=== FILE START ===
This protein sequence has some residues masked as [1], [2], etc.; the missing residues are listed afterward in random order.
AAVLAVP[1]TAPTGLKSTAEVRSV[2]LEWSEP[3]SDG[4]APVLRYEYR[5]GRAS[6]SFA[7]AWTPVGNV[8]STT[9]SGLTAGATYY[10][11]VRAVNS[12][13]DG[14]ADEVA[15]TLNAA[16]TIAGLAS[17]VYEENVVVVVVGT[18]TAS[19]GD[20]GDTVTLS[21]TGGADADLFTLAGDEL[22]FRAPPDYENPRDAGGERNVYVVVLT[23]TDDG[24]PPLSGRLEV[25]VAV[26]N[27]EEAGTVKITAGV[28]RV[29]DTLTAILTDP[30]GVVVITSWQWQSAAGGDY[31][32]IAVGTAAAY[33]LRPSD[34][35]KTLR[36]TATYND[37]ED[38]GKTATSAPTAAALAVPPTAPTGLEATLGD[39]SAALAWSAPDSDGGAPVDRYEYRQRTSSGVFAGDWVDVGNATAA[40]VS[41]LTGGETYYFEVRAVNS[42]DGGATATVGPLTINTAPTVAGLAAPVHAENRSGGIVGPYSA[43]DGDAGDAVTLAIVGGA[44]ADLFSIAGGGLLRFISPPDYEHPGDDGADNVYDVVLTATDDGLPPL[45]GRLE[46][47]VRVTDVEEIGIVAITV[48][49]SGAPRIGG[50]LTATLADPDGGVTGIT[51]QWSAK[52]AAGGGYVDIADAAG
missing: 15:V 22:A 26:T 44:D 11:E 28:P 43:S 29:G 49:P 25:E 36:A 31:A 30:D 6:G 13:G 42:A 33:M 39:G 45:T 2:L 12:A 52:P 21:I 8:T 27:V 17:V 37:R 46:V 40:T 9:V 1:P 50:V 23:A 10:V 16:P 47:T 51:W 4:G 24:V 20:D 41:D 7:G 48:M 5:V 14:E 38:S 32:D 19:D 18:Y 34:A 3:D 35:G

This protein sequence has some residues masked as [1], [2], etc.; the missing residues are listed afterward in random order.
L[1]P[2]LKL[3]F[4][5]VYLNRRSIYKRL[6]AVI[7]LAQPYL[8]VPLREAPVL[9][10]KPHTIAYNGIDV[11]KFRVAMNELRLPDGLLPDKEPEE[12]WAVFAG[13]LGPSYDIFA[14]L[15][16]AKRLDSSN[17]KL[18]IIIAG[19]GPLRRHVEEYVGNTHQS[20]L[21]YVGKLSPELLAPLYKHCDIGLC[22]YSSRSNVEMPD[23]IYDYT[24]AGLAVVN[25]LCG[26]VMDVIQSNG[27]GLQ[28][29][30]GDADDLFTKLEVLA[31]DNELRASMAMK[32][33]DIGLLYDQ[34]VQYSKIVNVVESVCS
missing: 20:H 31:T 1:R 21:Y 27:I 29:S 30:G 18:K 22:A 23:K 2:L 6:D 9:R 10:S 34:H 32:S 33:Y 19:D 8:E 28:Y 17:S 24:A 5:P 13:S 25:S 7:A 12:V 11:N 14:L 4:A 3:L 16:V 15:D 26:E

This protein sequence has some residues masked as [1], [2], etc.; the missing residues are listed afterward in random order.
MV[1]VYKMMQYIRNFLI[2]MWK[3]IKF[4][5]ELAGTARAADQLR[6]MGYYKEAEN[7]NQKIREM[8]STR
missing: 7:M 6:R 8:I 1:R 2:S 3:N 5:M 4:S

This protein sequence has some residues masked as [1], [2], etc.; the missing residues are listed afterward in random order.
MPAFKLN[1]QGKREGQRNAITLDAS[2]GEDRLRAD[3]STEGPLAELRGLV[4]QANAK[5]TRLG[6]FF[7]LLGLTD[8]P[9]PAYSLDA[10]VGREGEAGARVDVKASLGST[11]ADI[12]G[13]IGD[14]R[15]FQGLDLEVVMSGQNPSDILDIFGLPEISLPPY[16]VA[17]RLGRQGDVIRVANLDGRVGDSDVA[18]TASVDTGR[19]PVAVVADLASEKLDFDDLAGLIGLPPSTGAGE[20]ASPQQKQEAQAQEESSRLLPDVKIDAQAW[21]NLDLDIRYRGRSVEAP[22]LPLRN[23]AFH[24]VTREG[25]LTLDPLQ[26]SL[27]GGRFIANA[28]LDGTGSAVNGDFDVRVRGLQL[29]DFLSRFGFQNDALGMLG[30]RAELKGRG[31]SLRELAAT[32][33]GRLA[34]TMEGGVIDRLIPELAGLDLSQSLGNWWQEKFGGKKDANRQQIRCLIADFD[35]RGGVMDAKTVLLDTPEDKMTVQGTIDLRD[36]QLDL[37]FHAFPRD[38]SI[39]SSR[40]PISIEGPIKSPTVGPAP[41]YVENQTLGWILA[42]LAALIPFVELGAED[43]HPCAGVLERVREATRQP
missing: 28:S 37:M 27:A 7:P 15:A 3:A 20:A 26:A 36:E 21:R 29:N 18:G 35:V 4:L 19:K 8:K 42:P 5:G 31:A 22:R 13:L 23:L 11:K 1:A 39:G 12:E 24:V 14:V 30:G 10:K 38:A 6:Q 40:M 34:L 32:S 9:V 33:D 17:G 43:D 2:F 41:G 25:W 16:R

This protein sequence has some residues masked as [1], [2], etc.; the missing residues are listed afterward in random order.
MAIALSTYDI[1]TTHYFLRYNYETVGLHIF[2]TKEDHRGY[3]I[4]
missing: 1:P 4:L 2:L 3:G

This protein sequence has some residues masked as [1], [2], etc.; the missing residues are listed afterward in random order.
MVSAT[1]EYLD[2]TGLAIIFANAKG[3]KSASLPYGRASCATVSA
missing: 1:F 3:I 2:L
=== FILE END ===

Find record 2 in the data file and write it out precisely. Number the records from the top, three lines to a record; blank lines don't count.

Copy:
This protein sequence has some residues masked as [1], [2], etc.; the missing residues are listed afterward in random order.
L[1]P[2]LKL[3]F[4][5]VYLNRRSIYKRL[6]AVI[7]LAQPYL[8]VPLREAPVL[9][10]KPHTIAYNGIDV[11]KFRVAMNELRLPDGLLPDKEPEE[12]WAVFAG[13]LGPSYDIFA[14]L[15][16]AKRLDSSN[17]KL[18]IIIAG[19]GPLRRHVEEYVGNTHQS[20]L[21]YVGKLSPELLAPLYKHCDIGLC[22]YSSRSNVEMPD[23]IYDYT[24]AGLAVVN[25]LCG[26]VMDVIQSNG[27]GLQ[28][29][30]GDADDLFTKLEVLA[31]DNELRASMAMK[32][33]DIGLLYDQ[34]VQYSKIVNVVESVCS
missing: 20:H 31:T 1:R 21:Y 27:I 29:S 30:G 18:K 22:A 23:K 2:L 6:D 9:R 10:S 34:H 32:S 33:Y 19:D 8:E 28:Y 17:S 24:A 5:P 13:S 25:S 7:A 12:V 11:N 14:L 4:A 3:L 16:V 15:D 26:E